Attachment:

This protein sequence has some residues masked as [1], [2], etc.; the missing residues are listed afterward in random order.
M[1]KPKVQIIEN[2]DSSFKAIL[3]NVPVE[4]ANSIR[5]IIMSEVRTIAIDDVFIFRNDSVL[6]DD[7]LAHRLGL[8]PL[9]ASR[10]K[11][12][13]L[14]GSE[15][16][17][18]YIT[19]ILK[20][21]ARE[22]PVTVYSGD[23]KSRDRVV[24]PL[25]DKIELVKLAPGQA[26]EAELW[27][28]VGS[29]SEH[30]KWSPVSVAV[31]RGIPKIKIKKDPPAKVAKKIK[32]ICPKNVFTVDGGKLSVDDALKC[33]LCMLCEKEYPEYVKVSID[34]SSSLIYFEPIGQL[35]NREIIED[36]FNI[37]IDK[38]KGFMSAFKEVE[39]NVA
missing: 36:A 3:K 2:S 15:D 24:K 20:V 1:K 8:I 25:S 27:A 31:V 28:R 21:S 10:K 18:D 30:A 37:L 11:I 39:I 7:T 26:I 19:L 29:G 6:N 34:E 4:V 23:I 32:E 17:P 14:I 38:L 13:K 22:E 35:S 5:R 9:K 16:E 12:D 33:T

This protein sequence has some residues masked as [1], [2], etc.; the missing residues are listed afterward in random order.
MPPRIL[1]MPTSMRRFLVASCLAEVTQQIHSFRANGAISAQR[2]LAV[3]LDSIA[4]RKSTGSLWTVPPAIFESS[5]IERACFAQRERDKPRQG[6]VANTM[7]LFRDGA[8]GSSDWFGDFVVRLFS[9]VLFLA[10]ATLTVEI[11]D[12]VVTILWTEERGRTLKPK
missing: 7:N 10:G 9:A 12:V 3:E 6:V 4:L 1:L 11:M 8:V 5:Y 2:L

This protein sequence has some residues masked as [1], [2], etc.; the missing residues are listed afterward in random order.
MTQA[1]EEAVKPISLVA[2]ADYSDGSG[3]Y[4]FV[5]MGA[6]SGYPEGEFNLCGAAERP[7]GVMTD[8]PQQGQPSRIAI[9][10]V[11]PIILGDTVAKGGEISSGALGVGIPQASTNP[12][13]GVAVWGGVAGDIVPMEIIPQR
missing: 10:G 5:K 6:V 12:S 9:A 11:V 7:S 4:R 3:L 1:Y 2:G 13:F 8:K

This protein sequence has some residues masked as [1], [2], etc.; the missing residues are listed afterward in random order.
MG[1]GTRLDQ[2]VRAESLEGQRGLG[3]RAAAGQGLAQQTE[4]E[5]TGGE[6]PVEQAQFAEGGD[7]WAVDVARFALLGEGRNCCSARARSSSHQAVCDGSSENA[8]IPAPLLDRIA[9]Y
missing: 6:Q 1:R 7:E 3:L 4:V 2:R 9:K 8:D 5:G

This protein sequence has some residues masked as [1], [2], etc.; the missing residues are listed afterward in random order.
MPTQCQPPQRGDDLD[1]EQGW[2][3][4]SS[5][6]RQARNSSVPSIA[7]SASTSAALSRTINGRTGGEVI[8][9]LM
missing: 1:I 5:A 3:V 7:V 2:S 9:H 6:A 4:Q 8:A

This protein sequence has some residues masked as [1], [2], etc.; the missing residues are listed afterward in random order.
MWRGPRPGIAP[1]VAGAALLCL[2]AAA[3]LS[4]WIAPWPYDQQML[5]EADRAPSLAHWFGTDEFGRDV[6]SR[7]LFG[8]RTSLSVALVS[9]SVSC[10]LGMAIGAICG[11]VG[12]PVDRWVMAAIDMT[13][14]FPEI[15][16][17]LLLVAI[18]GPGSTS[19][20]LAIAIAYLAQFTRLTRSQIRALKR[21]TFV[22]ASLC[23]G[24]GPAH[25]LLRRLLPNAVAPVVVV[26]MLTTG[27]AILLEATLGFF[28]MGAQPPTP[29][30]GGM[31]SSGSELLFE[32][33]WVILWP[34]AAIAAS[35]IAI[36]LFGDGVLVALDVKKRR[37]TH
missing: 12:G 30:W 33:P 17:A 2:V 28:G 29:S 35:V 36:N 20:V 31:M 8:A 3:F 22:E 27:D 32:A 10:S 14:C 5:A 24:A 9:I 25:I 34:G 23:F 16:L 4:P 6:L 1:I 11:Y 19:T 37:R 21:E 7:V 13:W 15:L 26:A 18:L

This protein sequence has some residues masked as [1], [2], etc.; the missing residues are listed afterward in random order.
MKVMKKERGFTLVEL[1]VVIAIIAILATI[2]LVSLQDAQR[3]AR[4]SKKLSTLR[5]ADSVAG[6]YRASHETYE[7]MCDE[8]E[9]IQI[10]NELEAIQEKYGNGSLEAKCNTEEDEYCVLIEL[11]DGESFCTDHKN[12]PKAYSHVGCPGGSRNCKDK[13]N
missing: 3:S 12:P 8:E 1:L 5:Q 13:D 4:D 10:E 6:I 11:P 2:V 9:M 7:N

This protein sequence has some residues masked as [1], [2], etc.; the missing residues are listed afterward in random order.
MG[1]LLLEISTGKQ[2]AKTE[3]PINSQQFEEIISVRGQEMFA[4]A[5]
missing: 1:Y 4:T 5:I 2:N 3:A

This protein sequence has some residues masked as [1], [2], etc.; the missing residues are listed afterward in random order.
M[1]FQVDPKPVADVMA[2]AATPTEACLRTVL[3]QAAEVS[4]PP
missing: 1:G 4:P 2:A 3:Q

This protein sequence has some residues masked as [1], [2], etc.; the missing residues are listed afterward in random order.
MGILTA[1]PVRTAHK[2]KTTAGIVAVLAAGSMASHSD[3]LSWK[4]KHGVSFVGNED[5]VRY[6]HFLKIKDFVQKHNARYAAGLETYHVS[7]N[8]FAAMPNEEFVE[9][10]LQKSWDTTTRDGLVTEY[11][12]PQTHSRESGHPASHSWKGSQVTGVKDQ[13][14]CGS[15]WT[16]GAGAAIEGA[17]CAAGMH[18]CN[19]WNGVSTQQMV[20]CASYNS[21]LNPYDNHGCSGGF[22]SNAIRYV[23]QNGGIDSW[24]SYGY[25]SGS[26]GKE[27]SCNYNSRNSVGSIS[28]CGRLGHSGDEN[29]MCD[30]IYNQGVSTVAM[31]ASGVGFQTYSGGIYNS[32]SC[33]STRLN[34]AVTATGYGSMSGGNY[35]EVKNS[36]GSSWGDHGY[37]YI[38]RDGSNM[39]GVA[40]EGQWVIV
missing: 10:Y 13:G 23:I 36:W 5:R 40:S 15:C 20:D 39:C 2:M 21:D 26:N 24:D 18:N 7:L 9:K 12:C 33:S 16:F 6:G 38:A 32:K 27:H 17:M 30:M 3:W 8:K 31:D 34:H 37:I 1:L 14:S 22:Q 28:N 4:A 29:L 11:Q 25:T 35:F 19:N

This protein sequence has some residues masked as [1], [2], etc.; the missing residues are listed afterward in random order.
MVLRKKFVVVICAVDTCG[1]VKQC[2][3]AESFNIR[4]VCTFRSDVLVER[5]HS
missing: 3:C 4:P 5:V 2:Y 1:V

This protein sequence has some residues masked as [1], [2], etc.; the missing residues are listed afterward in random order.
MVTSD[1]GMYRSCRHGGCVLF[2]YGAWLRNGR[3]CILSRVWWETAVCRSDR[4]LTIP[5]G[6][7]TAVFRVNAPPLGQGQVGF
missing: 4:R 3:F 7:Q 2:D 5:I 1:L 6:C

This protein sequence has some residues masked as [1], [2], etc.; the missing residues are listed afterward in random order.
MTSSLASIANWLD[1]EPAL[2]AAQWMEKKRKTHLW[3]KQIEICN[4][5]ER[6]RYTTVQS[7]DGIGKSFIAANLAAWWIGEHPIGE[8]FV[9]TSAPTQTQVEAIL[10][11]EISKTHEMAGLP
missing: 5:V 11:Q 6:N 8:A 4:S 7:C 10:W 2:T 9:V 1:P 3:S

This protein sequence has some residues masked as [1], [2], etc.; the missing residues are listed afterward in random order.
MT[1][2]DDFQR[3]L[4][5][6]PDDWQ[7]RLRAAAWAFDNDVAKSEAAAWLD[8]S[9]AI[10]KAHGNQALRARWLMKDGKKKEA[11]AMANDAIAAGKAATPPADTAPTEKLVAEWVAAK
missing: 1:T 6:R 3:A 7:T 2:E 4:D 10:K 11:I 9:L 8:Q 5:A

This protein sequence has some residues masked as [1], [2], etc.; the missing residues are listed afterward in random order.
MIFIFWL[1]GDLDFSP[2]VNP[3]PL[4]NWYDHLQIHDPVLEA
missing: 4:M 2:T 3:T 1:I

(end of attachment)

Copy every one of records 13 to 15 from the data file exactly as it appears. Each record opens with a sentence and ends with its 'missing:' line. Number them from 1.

This protein sequence has some residues masked as [1], [2], etc.; the missing residues are listed afterward in random order.
MTSSLASIANWLD[1]EPAL[2]AAQWMEKKRKTHLW[3]KQIEICN[4][5]ER[6]RYTTVQS[7]DGIGKSFIAANLAAWWIGEHPIGE[8]FV[9]TSAPTQTQVEAIL[10][11]EISKTHEMAGLP
missing: 5:V 11:Q 6:N 8:A 4:S 7:C 10:W 2:T 9:V 1:P 3:S

This protein sequence has some residues masked as [1], [2], etc.; the missing residues are listed afterward in random order.
MT[1][2]DDFQR[3]L[4][5][6]PDDWQ[7]RLRAAAWAFDNDVAKSEAAAWLD[8]S[9]AI[10]KAHGNQALRARWLMKDGKKKEA[11]AMANDAIAAGKAATPPADTAPTEKLVAEWVAAK
missing: 1:T 6:R 3:A 7:T 2:E 4:D 10:K 11:I 9:L 8:Q 5:A

This protein sequence has some residues masked as [1], [2], etc.; the missing residues are listed afterward in random order.
MIFIFWL[1]GDLDFSP[2]VNP[3]PL[4]NWYDHLQIHDPVLEA
missing: 4:M 2:T 3:T 1:I